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In November 2019 an ongoing saga began, when the owner of the land once being a known "Marss" velodrome,"State Real Estate", announced the space will be used to build a state office space. Activists and neighbourhood associations soon launched a petition to stop its 100-year-old trees from being cut since no other potential park is around the neighbourhood. After collecting 15,000 signatures and submitting the petition to the parliament, it came to light the lot is already destined to be freed for the new headquarters of State Security Service. A ping-pong between the community and state continues until today; although official commissions have denied the creation of the park, and National Board of Cultural Heritage assigns no status, activists keep on unearthing loads of historic material of this, possibly last evidence of the legendary cycling years in Latvia. Read more on the Marsa park saga here!

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In the beginning of 2020, the next "Vidzemes (Matīsa)" market was on the list to be rented out for 30 years and gone without the trace. Located in the heart of Central Riga and partly abandoned by businesses, this market has been degraded to a car park, closed historical pavilions, and a composite crap being built in the middle for vendors and then torn down. Instead, activists want the status of the market to be a incubator for people to meet with sellers, farmers, and creative industries (otherwise the people in the neighbourhood have showed no interested in visiting). The space has not been auctioned for rent yet, therefore the activist stakeholders are still precautious.

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Lidl has continuous real estate challenges when entering Latvia, despite many believing its entering will lower prices in other stores. First Lidl was stopped in a soviet suburb in 2019. Now in the beginning of 2020 it has been halted for now at this location in the wooden Āgenskalns neighbourhood too. The case is similar - some surrounding greenery will be damaged, however in Āgenskalns many fear the shop will spoil the protected wooden ensemble (as seen to the right), and the surrounding traffic will be even more intense and will cause more fuss than now.

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Although acknowledged as false alarm, the micro scandal of fixing up a lift within a house of national heritage at Alberta street 9 created a sound fuss. Reasonably refuted by the National Board of Cultural Heritage and, most likely caused by disagreement between the flat owners, the seemingly illegal construction of a lift within a historical stairwell still resonated the media in May 2020. However, it is impossible to deny the works are carried out unprofessionally, and there is some lack of transparency to them.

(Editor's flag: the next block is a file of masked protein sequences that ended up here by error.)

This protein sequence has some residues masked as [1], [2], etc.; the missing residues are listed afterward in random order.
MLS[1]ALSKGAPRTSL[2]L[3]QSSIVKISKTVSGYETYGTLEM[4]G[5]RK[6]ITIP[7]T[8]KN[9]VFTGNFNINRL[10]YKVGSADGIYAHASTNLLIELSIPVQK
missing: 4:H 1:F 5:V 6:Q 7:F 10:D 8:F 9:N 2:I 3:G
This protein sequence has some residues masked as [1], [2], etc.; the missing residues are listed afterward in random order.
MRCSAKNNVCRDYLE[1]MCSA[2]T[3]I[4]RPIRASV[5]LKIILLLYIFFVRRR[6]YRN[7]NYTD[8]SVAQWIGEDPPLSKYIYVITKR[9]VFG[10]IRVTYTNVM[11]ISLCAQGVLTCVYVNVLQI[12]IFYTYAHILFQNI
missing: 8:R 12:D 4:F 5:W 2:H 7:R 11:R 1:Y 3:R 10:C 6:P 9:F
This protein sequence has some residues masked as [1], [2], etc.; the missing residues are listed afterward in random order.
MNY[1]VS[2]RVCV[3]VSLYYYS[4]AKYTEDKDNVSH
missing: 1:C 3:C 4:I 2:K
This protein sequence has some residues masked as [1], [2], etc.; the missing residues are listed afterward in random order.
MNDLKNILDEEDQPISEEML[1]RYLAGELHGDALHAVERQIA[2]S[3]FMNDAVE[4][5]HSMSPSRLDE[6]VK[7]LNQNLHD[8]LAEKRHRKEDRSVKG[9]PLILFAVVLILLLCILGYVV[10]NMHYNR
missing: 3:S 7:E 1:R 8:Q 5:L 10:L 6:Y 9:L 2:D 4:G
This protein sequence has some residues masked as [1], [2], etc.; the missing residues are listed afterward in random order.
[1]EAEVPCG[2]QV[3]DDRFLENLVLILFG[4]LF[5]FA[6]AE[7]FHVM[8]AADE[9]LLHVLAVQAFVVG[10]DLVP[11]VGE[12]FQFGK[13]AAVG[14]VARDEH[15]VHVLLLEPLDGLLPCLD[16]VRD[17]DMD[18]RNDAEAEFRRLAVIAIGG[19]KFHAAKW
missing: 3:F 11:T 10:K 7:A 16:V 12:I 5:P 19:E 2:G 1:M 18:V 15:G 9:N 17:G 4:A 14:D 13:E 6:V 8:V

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From the one hand, the Skanste allotment gardens are a real homelessness pit with dilapidated "garden houses" and trash dens; a real urban jungle at its worst. From the other, it's home for many pets, wild birds that just had their younglings, and even foxes with cubs. The latter was the main reason why protesters turned against the Skanste developers late spring 2020. Although officially and legally announced the whole area will not loose its greenery status and will become a huge park, many activists and NGOs demand to protect wildlife and the ones we have tamed as well as some unique flora at least until the summer season ends and new homes are found.

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These two seemingly regular buildings being around for more than 100 years each are now gone due to misconduct of the city's construction authority and National Board of Cultural Heritage. While the former only tried to stop the demolition without any yet signed resolution, the houses were hastily (literally, within few hours) wiped off some weeks ago this June 2020 without the former managing to give its consent in time. And it was vital since one of the buildings in the complex has underground vaults preserved for several centuries and might be worth the protection. This is just another ignorant deconstruction within the historical Bolderāja neighbourhood, being threatened by both private, municipal, and even national "development" for years.